After reaching the mainland we drove another almost-hour to Skara Brae, and ancient village uncovered by a huge storm in 1850. I'm still a bit boggled by all the oldness available for viewing in Scotland, so when I say "ancient", think B.C. It's very cool that we can still see such places today.
This is me standing in the replica of Skara Brae. Standing in the fake fireplace. Searching for warmth.
This is me again celebrating American Independence(No taxation without representation!). As we walked down the the actual site one was supposed to travel back in time, and there were several markers to that effect. Only in our case we more like struggled painfully against the blustery wind through time, and if you're wondering why I have a giant mushroom on my head it's because it was very windy, wet, and chilly.
You're not allowed to actually walk in the houses, just on a path around them. The village was right on the coast.
When viewing such fascinating historical locations under such circumstances, one must ask, why on earth did they live here? Well, originally the coastline wasn't so close to the village; it's been eroded over time. Also, think of the environmental changes since the time of the flood: was it always really so cold here? Obviously the land was populated and good for farming. Perhaps it was attached to Scotland at one time as well, and not so isolated.
Then we stopped briefly at a circle of standing stones, the Ring of Brodgar.
This is me standing on a fallen stone. As with all the monuments we visited yesterday, almost nothing is known about these stones. Were they used for some horrible pagan practice, or were they for astronomical purposes, telling time and the like? Everywhere we went yesterday we saw the old "millions of years" mantra, as well as the "stupid caveman" idea. I know that the people living on Orkney thousands of years ago had just as much brain power as we do today, so I can easily believe them capable of better-than-primitive living and intellectual works. No doubt one reason archaeologists can't figure out what ancient artifacts are for is because they assume the people who made them were ignorant animals just out of the explosive soup puddle.
So were the stone pagan or practical? If pagan, then phooey on them. And if practical, than phooey on the evolutionists. I ran all the way around the circle and then we all squeezed back into the Green Haggis and went on to Maeshowe.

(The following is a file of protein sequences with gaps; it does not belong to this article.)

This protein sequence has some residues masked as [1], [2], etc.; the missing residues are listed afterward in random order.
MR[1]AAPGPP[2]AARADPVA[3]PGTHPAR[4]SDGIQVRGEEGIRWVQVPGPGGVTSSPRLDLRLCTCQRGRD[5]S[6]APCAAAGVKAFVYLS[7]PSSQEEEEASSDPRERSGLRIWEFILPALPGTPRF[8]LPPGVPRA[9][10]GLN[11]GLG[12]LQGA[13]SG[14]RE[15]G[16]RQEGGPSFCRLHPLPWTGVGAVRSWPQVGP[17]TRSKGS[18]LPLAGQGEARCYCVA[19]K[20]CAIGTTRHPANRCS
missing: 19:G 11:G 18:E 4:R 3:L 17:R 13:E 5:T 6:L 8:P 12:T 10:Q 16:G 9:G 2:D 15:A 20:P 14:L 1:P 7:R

Pictures were not allowed inside Maeshowe, so the above is Miss W and I in the bathroom trying to warm up afterward. Maeshowe is in the middle of a field, so it made for a very windy wet walk there and back. The mound itself was very interesting. I think that was my first time in a burial chamber. The neat thing about Maeshowe are the Viking runes all over it from when some vikings wintered there way back when. One of my favorites is the title of this post, "Ingigerth is the most beautiful of women." You can read more of them on the website.
THEN, after hearing from our tour guide several fascinating ways that Vikings killed each other, we drove to Kirkwall to very quickly see:
St. Magnus Cathedral, one of only two remaining pre-Reformation cathedrals in Scotland. It was truly a beautiful old building.
This is me touching history. Seeing it is all very well, but touching it is more fun. Rich people used to be buried under their churches, and that's why all the old old "tombstones" are inside. Eventually they ran out of floor space and the smell just got to be too much, and thus the switch to outdoor burials.
By that point it was time to head back to the ferry for part one of our trip home, so I just got a glimpse of the churchyard. Short but sweet.
Now, I am not what one would call an accomplished seaman. Where I live it's a good ten hour's drive to any body of water resembling an ocean. I was on a ferry once, but that was for thirty minutes in a sheltered bay. The second largest flotation device I've been in was a canoe, and there weren't any waves in that case. So once we got into open water I began feeling a bit peaked, and wouldn't it be embarrassing to get sick from a ferry ride? The Miss W's loved it(Now we're going up! Now we're going down! Wheeee!) and thankfully I managed to keep my insides inside. It was probably thanks in part to not having much of a lunch, due to our rushing around.
I was very glad once we were on land again. Give me a wild ride in the Green Haggis any day over any kind of water travel. Finally, we got home at 9pm, had dinner and went to bed. It was a full and really very educational day.